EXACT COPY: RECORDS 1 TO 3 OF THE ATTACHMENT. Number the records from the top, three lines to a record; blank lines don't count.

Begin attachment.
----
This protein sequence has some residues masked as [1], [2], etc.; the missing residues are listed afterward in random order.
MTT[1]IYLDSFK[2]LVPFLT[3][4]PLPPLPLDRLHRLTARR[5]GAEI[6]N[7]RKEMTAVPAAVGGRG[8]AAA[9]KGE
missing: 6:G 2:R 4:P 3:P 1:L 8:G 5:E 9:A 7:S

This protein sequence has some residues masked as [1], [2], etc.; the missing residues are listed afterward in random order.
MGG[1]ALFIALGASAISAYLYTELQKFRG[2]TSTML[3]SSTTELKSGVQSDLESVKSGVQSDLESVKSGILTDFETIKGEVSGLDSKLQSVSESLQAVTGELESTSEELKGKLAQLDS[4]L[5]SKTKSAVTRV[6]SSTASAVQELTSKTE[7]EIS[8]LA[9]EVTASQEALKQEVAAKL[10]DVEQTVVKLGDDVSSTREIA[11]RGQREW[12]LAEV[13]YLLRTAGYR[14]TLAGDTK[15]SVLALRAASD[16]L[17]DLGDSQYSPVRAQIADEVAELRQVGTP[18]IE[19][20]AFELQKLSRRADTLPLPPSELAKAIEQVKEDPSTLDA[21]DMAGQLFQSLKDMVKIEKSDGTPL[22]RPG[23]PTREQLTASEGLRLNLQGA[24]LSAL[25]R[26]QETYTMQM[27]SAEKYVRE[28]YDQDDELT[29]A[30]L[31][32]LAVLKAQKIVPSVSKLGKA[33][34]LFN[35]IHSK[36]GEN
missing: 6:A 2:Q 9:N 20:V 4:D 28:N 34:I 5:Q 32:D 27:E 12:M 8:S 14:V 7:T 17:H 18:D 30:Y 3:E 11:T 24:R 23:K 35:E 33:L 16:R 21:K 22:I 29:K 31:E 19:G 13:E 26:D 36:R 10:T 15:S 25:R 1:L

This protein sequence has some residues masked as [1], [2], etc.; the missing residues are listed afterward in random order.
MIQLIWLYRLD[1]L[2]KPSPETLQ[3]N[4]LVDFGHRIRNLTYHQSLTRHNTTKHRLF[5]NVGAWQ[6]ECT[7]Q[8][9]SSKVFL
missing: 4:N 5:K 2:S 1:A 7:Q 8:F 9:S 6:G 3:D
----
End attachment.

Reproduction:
This protein sequence has some residues masked as [1], [2], etc.; the missing residues are listed afterward in random order.
MTT[1]IYLDSFK[2]LVPFLT[3][4]PLPPLPLDRLHRLTARR[5]GAEI[6]N[7]RKEMTAVPAAVGGRG[8]AAA[9]KGE
missing: 6:G 2:R 4:P 3:P 1:L 8:G 5:E 9:A 7:S

This protein sequence has some residues masked as [1], [2], etc.; the missing residues are listed afterward in random order.
MGG[1]ALFIALGASAISAYLYTELQKFRG[2]TSTML[3]SSTTELKSGVQSDLESVKSGVQSDLESVKSGILTDFETIKGEVSGLDSKLQSVSESLQAVTGELESTSEELKGKLAQLDS[4]L[5]SKTKSAVTRV[6]SSTASAVQELTSKTE[7]EIS[8]LA[9]EVTASQEALKQEVAAKL[10]DVEQTVVKLGDDVSSTREIA[11]RGQREW[12]LAEV[13]YLLRTAGYR[14]TLAGDTK[15]SVLALRAASD[16]L[17]DLGDSQYSPVRAQIADEVAELRQVGTP[18]IE[19][20]AFELQKLSRRADTLPLPPSELAKAIEQVKEDPSTLDA[21]DMAGQLFQSLKDMVKIEKSDGTPL[22]RPG[23]PTREQLTASEGLRLNLQGA[24]LSAL[25]R[26]QETYTMQM[27]SAEKYVRE[28]YDQDDELT[29]A[30]L[31][32]LAVLKAQKIVPSVSKLGKA[33][34]LFN[35]IHSK[36]GEN
missing: 6:A 2:Q 9:N 20:V 4:D 28:N 34:I 5:Q 32:D 27:E 12:M 8:S 14:V 7:T 17:H 18:D 30:Y 3:E 11:T 24:R 23:K 35:E 33:L 16:R 21:K 22:I 29:K 31:E 19:G 13:E 26:D 36:R 10:T 15:S 25:R 1:L

This protein sequence has some residues masked as [1], [2], etc.; the missing residues are listed afterward in random order.
MIQLIWLYRLD[1]L[2]KPSPETLQ[3]N[4]LVDFGHRIRNLTYHQSLTRHNTTKHRLF[5]NVGAWQ[6]ECT[7]Q[8][9]SSKVFL
missing: 4:N 5:K 2:S 1:A 7:Q 8:F 9:S 6:G 3:D